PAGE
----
Tags: capitalism, consumption/consumerism, corporations, economic sociology, globalization, apparel, fashion, supply chains, sweatshops, 11 to 20 mins
Summary: In this clip from Last Week Tonight, John Oliver analyzes the rise of fast fashion and its tremendous profits. Fast fashion includes short times from design to rack, with fashion styles changing constantly at companies such as H&M, Zara, and Forever 21. But news commentators are shown marveling at the very low costs of the trendy, fashionable clothes. Given these low costs, Oliver asks “How does any clothing company make money?” After all, the industry has many billionaire founders and executives, whose companies excel with high-volume sales. The reality is that 2% of clothing worn by Americans is made in the US, while the rest is produced overseas and often in sweatshop conditions. Oliver frames this in terms of the outrage over sweatshop clothing producers in the 1990s, by companies such as Nike, Gap, and most famously, Kathie Lee Gifford. In response to protests, many of these large companies agreed to monitoring programs in their supply chains. So how have their production conditions changed? In more recent years, undercover journalists investigating Gap and Wal-Mart found child slaves; non-compliance with workplace safety standards; and repeated denial of responsibility for any wrong-doing. One particular issue is that contractors producing clothes for Wal-Mart must follow certain standards, but contractors frequently send this work to sub-contractors; when the sub-contractors violate labor standards, Wal-Mart denies any knowledge that their clothes were being produced in these factories. However, this issue is far from an isolated event, and Wal-Mart repeatedly denies awareness of these issues. This dynamic is not unique to any manufacturer, but it reflects supply chain issues that are fundamental to the global economy, and are an important part of understanding global inequality and our own participation (as consumers) within it.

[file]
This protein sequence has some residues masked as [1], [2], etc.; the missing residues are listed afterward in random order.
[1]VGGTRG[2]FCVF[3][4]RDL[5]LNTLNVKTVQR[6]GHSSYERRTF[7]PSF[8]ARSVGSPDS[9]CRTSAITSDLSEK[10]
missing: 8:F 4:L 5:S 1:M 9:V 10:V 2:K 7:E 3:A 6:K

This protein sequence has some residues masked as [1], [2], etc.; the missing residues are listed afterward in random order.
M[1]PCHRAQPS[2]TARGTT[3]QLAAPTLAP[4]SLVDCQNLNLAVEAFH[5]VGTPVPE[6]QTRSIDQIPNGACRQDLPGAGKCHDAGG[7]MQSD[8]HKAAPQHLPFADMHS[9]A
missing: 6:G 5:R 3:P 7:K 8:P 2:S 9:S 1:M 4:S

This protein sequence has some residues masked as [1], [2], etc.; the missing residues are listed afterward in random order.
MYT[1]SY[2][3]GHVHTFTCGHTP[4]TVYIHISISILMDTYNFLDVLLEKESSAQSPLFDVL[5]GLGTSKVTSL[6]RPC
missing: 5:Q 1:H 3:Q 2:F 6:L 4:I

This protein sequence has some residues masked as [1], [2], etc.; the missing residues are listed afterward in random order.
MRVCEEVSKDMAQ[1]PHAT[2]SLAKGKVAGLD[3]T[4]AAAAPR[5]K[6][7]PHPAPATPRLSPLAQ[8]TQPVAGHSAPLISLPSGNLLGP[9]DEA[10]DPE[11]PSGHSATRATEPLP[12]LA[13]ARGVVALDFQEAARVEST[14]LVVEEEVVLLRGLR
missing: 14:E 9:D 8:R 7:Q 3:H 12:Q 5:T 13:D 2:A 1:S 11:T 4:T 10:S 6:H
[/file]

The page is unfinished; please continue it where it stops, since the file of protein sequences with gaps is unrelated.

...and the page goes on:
Submitted By: Paul Dean
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